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Potential of Near-Infrared Chemical Imaging as Process Analytical Technology Tool for Continuous Freeze-Drying
- Brouckaert, Davinia, De Meyer, Laurens, Vanbillemont, Brecht, Van Bockstal, Pieter-Jan, Lammens, Joris, Mortier, Séverine, Corver, Jos, Vervaet, Chris, Nopens, Ingmar, De Beer, Thomas
- Analytical chemistry 2018 v.90 no.7 pp. 4354-4362
- cakes, freeze drying, freezing, image analysis, least squares, mannitol, near-infrared spectroscopy, principal component analysis, process monitoring, spatial data, sucrose, water content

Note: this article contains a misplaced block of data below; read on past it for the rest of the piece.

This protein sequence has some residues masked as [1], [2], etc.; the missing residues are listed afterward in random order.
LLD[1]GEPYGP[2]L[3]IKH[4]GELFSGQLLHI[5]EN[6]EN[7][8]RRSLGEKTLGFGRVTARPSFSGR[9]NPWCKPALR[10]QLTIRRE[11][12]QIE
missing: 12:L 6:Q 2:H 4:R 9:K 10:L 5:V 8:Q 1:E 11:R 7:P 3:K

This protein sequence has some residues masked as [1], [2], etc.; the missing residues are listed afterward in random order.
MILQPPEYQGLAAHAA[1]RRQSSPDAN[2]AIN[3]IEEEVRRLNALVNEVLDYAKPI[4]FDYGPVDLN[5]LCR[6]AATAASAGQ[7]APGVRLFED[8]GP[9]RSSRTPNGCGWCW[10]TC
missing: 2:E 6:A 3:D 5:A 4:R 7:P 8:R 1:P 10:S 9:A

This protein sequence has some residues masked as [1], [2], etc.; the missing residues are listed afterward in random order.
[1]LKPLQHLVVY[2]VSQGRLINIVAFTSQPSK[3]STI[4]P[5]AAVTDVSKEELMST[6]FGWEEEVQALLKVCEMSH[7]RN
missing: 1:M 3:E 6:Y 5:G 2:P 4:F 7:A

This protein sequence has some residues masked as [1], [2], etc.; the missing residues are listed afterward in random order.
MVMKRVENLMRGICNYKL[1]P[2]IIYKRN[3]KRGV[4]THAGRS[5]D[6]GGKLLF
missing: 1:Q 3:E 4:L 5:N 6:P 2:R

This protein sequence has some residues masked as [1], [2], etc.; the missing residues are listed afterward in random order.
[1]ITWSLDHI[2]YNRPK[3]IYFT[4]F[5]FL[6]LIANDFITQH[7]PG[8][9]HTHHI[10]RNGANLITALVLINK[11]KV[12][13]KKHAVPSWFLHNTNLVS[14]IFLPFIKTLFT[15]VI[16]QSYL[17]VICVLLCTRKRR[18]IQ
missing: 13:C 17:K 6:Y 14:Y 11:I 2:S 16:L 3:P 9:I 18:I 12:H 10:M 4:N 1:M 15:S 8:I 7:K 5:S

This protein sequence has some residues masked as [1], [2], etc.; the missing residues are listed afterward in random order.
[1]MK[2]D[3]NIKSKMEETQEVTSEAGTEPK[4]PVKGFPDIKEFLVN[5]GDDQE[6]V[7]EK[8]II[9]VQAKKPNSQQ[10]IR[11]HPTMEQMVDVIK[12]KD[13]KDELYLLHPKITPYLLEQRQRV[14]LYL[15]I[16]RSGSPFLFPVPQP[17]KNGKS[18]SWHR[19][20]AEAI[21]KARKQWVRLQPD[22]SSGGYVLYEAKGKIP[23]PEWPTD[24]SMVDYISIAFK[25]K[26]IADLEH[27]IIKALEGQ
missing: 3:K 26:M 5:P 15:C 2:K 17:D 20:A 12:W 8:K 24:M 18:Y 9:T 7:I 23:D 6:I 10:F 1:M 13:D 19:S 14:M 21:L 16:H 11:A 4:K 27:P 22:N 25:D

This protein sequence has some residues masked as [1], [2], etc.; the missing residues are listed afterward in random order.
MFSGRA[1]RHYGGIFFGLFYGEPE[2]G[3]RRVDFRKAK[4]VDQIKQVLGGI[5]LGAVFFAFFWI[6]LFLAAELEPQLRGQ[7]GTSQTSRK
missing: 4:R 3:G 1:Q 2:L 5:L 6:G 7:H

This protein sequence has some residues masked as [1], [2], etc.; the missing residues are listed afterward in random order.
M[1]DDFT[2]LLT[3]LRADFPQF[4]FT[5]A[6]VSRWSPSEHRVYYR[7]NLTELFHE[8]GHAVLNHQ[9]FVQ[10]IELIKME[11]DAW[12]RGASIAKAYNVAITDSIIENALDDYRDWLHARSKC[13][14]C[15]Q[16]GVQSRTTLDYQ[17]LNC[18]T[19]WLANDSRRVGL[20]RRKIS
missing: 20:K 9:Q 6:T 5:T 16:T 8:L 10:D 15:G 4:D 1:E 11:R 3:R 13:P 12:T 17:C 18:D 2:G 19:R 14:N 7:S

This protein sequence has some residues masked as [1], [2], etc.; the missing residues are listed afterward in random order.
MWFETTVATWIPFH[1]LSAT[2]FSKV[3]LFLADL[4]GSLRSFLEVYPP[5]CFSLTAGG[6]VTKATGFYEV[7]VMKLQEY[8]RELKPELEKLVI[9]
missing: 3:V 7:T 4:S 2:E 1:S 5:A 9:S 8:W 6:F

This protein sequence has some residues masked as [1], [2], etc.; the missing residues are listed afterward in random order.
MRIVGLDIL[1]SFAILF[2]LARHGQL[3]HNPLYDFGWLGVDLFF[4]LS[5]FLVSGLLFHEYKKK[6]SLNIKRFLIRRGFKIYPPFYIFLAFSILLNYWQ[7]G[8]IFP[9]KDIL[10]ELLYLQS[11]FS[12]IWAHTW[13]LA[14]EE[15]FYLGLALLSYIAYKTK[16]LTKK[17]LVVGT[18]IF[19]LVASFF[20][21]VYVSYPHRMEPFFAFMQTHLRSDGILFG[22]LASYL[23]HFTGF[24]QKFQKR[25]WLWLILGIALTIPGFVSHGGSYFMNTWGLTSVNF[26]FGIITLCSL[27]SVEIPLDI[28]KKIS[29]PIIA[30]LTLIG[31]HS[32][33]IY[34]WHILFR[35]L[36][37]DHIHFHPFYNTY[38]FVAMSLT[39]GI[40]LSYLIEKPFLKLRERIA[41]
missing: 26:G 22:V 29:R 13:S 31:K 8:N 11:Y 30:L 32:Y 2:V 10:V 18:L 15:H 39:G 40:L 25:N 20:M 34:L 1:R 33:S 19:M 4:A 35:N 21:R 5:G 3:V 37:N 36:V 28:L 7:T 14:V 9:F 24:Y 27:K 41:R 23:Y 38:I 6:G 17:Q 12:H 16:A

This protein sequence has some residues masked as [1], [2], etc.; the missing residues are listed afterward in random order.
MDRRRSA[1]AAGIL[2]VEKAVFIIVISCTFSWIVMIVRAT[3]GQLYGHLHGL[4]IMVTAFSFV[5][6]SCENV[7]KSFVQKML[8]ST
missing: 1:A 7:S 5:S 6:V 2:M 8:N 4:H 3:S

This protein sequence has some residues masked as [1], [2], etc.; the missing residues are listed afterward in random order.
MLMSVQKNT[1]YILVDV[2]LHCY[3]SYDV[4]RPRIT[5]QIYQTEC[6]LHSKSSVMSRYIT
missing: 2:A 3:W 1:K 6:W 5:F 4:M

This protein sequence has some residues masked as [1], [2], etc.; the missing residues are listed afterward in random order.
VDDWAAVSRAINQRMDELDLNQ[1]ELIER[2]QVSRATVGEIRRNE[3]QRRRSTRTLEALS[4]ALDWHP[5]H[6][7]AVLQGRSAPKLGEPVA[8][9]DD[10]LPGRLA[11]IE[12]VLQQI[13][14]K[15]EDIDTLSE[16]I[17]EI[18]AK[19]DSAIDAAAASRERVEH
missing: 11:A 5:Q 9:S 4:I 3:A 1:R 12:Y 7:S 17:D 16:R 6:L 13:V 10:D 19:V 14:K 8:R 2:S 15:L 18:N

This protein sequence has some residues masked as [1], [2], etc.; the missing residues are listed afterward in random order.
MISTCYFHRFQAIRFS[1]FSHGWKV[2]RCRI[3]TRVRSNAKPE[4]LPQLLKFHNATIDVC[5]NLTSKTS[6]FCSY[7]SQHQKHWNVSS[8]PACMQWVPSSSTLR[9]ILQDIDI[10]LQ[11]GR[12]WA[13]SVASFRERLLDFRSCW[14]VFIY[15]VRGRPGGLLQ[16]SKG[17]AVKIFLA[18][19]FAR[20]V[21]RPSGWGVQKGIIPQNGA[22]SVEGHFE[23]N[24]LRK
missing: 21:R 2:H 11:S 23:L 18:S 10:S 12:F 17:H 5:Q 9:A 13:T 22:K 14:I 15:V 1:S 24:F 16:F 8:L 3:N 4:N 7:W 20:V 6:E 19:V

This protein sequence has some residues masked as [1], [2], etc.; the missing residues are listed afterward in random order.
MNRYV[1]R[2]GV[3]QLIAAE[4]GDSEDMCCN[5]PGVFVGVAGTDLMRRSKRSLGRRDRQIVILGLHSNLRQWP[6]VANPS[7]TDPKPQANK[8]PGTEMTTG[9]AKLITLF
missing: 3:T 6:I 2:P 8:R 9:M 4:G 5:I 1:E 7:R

- Near-infrared chemical imaging (NIR-CI) is an emerging tool for process monitoring because it combines the chemical selectivity of vibrational spectroscopy with spatial information. Whereas traditional near-infrared spectroscopy is an attractive technique for water content determination and solid-state investigation of lyophilized products, chemical imaging opens up possibilities for assessing the homogeneity of these critical quality attributes (CQAs) throughout the entire product. In this contribution, we aim to evaluate NIR-CI as a process analytical technology (PAT) tool for at-line inspection of continuously freeze-dried pharmaceutical unit doses based on spin freezing. The chemical images of freeze-dried mannitol samples were resolved via multivariate curve resolution, allowing us to visualize the distribution of mannitol solid forms throughout the entire cake. Second, a mannitol-sucrose formulation was lyophilized with variable drying times for inducing changes in water content. Analyzing the corresponding chemical images via principal component analysis, vial-to-vial variations as well as within-vial inhomogeneity in water content could be detected. Furthermore, a partial least-squares regression model was constructed for quantifying the water content in each pixel of the chemical images. It was hence concluded that NIR-CI is inherently a most promising PAT tool for continuously monitoring freeze-dried samples. Although some practicalities are still to be solved, this analytical technique could be applied in-line for CQA evaluation and for detecting the drying end point.